Polydopamine (PDA), a multifunctional biomaterial with strong adhesion and coating properties, exhibits melanin-like optoelectronic properties but is virtually devoid of intrinsic fluorescence. Herein we disclose the first PDA-based system that can develop fluorescence without chemical manipulation.
A proper description of biological processes at the atomic level require a full characterization of both the structure and the dynamics of biomolecules. Nuclear magnetic resonance (NMR) is a method of choice to access both to the structure and the dynamics of proteins and nucleic acids. One of most powerful NMR probes of biomolecular dynamics is nuclear spin relaxation. Here, we show that nanosecond time scale motions can be revealed with an emerging technique: high-resolution relaxometry.
Mass transport at infinite regular arrays of microband electrodes was investigated theoretically and experimentally in unstirred solutions. Even in the absence of forced hydrodynamics, natural convection limits the convection-free domain up to which diffusion layers may expand. Hence, several regimes of mass transport may take place according to the electrode size, gap between electrodes, time scale of the experiment, and amplitude of natural convection. They were identified through simulation by establishing zone diagrams that allowed all relative contributions to mass transport to be delineated. Dynamic and steady-state regimes were compared to those achieved at single microband electrodes. These results were validated experimentally by monitoring the chronoamperometric responses of arrays with different ratios of electrode width to gap distance and by mapping steady-state concentration profiles above their surface through scanning electrochemical microscopy.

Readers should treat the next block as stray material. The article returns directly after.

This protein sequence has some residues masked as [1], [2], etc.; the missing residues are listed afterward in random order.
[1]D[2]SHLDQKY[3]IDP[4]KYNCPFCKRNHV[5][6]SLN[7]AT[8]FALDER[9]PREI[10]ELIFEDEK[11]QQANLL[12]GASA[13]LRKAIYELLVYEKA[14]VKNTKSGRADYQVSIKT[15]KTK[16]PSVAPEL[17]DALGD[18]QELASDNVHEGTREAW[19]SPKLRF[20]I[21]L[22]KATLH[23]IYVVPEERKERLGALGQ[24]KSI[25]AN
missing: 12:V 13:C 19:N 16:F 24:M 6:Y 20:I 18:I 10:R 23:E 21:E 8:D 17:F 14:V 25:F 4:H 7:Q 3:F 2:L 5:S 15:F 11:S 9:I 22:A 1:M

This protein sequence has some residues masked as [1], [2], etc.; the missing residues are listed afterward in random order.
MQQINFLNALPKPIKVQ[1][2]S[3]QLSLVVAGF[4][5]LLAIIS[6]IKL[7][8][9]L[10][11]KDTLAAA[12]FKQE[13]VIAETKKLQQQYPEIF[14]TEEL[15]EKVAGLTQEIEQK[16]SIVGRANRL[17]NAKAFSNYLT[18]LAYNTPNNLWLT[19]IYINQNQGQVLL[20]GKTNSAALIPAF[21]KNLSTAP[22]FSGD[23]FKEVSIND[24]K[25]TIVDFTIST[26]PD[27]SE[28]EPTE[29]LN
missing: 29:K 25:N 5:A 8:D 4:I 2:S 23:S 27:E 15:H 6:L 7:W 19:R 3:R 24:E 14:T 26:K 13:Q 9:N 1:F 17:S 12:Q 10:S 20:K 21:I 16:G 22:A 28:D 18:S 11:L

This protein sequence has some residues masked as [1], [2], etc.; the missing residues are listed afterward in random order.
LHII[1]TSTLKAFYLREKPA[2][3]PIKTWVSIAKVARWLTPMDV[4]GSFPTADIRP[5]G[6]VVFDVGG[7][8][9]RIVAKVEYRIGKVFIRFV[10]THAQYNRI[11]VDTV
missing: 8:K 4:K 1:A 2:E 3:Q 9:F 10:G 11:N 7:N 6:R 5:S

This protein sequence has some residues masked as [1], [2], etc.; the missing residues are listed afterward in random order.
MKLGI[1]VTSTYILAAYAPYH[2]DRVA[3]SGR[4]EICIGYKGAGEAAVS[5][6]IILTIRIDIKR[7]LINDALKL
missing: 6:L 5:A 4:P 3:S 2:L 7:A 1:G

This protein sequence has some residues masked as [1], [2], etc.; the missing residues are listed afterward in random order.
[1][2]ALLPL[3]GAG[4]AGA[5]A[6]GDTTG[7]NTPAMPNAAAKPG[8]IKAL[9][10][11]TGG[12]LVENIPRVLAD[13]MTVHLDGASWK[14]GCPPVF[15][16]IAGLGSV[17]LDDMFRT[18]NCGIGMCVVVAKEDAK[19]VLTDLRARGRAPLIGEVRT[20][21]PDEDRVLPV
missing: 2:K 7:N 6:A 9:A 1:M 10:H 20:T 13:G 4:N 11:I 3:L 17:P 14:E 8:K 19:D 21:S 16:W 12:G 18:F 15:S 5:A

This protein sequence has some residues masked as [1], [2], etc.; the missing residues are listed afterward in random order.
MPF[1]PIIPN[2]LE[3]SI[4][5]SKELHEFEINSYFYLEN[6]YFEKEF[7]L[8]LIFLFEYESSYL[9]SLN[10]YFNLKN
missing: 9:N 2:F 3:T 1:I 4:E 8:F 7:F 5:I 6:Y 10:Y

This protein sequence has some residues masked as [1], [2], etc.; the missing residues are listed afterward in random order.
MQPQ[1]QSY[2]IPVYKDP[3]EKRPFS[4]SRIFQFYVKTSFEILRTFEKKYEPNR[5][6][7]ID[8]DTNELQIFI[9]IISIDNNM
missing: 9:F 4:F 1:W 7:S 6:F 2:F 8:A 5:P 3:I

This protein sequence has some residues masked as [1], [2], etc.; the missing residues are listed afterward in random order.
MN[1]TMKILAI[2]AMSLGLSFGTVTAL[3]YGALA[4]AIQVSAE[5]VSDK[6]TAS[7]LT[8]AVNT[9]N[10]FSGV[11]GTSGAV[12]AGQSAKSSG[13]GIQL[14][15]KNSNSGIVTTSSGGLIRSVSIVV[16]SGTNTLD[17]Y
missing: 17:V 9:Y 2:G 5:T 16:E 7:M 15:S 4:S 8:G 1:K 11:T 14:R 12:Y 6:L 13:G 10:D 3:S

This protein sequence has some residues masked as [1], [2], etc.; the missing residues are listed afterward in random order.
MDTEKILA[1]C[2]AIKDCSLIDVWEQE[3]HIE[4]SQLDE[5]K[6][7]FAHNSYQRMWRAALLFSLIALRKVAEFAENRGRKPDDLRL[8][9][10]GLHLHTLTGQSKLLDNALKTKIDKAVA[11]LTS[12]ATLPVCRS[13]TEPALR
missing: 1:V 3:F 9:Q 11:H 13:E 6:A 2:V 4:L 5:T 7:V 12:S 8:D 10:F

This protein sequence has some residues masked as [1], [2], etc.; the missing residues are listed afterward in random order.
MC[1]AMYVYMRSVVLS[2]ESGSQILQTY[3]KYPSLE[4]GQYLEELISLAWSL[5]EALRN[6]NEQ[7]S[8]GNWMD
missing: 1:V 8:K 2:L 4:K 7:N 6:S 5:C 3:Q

It takes two (photons) to tango: Single-turnover flash experiments showed that the flavoenzyme (6–4) photolyase uses a successive two-photon mechanism to repair the UV-induced T(6–4)T lesion in DNA (see picture). The intermediate (X) formed by the first photoreaction is likely to be the oxetane-bridged dimer T(ox)T. The enzyme could stabilize the normally short-lived T(ox)T, allowing repair to be completed by the second photoreaction.
The dynamics of water molecules within the hydration shell surrounding a biomolecule can have a crucial influence on its biochemical function. Characterizing their properties and the extent to which they differ from those of bulk water have thus been long-standing questions. Following a tutorial approach, we review the recent advances in this field and the different approaches which have probed the dynamical perturbation experienced by water in the vicinity of proteins or DNA. We discuss the molecular factors causing this perturbation, and describe how they change with temperature. We finally present more biologically relevant cases beyond the dilute aqueous situation. A special focus is on the jump model for water reorientation and hydrogen bond rearrangement.
Cell penetrating peptides induce membrane invaginations in cellular membranes. They induce negative membrane curvature by a metabolic energy independent pathway. This pathway also called 'Physical endocytosis' could be a new mechanism of cell penetrating peptide uptake
We propose a dynamic model that accounts for the photochemical behavior of the Spinach system, a recently described fluorescent probe for RNA imaging. We exploit the dynamic fluorogen exchange and the unprecedented photoconversion properties in a non-covalent fluorescence turn-on system to significantly improve signal-to-background ratio during long-term microscopy imaging.
Since infrared and luminescent spectroscopies are complementary for bio-detection and bio-imaging, such IR-luminescent SCoMPIs are of great potential and their multiple modalities open up wide prospects for cross correlative studies in biological media. Multimodal imaging is currently a fast expanding field. The elaboration of small molecule chemistry to target and image other organelles and biological macromolecules is likely to contribute substantially to our molecular-level understanding of chemical processes in cells.
Cell fate decisions and cellular functions are dictated by the spatiotemporal dynamics of molecular signaling networks. However, the techniques available to examine the spatiotemporal properties of these intracellular processes remain limited. Here we report a method to artificially control in space and time such signaling pathways using magnetic nanoparticles conjugated to key regulatory proteins.